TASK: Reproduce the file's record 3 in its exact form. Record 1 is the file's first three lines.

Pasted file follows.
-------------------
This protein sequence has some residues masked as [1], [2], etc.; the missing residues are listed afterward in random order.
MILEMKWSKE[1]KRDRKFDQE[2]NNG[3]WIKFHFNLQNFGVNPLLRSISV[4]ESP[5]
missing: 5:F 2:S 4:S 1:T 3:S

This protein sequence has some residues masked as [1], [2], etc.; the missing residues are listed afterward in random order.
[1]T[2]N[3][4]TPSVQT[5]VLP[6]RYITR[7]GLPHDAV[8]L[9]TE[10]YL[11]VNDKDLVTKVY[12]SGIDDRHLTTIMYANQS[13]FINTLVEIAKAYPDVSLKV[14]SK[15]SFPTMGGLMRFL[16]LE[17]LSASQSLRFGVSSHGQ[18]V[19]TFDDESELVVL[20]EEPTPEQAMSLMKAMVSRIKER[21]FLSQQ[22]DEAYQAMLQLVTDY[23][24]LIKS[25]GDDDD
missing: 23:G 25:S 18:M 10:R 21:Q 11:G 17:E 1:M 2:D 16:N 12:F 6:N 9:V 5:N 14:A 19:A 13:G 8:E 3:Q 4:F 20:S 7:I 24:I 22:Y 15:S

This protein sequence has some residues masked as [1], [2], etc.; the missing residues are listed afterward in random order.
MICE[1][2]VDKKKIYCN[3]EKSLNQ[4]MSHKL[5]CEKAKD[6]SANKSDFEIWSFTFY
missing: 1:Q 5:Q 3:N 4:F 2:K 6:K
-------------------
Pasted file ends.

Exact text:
This protein sequence has some residues masked as [1], [2], etc.; the missing residues are listed afterward in random order.
MICE[1][2]VDKKKIYCN[3]EKSLNQ[4]MSHKL[5]CEKAKD[6]SANKSDFEIWSFTFY
missing: 1:Q 5:Q 3:N 4:F 2:K 6:K